Rodeo drama "Painted Hero" should barrel through an extremely limited theatrical rollout before lassoing moderate vid rentals among fans of singer Dwight Yoakam. The country crooner turns in a credible lead performance as the rodeo clown with a past, but lackluster murder intrigue, familiar characters and bronco scenes that have the whiff of stock footage won't garner much interest outside followers of Yoakam or the sport.
Rodeo drama “Painted Hero” should barrel through a perfunctory and extremely limited theatrical rollout before lassoing moderate vid rentals among fans of singer Dwight Yoakam. The country crooner turns in a credible lead performance as the rodeo clown with a past, but lackluster murder intrigue, familiar characters and bronco scenes that have the whiff of stock footage won’t garner much interest outside followers of Yoakam or the sport. Pic has its commercial premiere Dec. 6 in Las Vegas in conjunction with the National Rodeo Finals.
Yoakam makes a suitably laconic Virgil Kidder, the clown who’s taken refuge in two-bit rodeos and one-night stands since abandoning his girlfriend and baby son seven years prior to pic’s action. “Painted Hero” begins as Virgil, encouraged by an old buddy (played by the suitably laconic Bo Hopkins), returns to Waco to clown and confront his past.
That past also includes the local redneck sheriff (John Getz), who blames Virgil for the bronco-busting accident that ended his rodeo career way back when. Trouble escalates (if drama doesn’t) when sheriff’s weird niece (Kiersten Warren), who thinks she’s a vampire, ends up in Virgil’s car trunk with a stake through her heart. The generally deadpan reaction to this gratuitously violent gimmick isn’t the only unintentional humor in the movie. Scripters might or might not be winking, with white-trash jokes scattered throughout (“He stabbed me with a damned corn dog stick!” Virgil screams after one brawl.)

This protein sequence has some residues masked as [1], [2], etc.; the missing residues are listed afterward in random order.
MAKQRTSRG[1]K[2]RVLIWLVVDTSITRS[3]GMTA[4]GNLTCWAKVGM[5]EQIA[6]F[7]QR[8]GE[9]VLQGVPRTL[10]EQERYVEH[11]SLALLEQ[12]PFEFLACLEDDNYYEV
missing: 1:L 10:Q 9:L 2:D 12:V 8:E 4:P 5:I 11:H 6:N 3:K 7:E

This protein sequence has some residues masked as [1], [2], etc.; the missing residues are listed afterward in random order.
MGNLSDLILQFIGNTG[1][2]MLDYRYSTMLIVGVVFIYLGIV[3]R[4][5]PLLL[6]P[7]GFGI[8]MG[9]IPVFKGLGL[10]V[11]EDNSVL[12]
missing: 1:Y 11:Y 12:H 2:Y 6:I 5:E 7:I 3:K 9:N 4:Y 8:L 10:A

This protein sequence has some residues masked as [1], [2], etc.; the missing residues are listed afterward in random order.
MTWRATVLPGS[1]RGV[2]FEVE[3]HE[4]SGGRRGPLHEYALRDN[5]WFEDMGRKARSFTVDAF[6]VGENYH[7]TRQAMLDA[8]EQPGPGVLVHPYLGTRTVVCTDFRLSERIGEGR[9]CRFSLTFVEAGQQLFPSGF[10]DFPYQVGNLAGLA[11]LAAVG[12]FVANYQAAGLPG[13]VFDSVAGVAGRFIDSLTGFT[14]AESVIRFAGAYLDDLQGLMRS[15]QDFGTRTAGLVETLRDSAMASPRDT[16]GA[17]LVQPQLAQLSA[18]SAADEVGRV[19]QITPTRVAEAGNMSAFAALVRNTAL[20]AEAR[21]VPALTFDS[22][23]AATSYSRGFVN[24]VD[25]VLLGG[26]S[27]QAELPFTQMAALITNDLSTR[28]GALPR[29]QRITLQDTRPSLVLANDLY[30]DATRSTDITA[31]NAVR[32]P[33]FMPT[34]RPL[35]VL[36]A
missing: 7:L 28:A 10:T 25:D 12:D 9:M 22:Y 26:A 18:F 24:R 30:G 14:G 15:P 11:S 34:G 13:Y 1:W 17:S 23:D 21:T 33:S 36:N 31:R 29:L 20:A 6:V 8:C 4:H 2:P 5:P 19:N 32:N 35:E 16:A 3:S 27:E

While the movie’s first half is a capable, if leisurely, depiction of the lonesome cowboy’s reintroduction to his old hometown, second half gets mired in the silly murder mystery that — no surprise — unearths past relationships and long-buried secrets. Film doesn’t even pretend to point a finger at anyone besides the bad sheriff (played by Getz as a gum-cracking stereotype with mirrored sunglasses and Central Casting accent.)
Like the tech credits, non-lead performances are OK if not particularly memorable, although Warren manages to infuse her loony vampire-wannabe with moments of poignance — no small feat given her character’s oft-stated sexual penchant for clowns and stick-shift autos.
Director Terry Benedict clearly has more affection for the film’s earlier languid scenes, and is less convincing in the later action segments. Pic’s rodeo sequences are generic, falling short even of the drama mined in the modest Luke Perry starrer “Eight Seconds.” Director also stumbles with such contrived bits as a long, exposition-laden (and tediously shot) car ride and the hokey, bronco-ex-machina climax wherein the sheriff gets his comeuppance. Murder mystery is explained away in a brief five minutes, which seems about right.
Kaitlin - Michelle Joyner
Brownie - Bo Hopkins
Sheriff Gil Acuff - John Getz
Teresa - Kiersten Warren
Sadie - Cindy Pickett
Roddy - Walt Goggins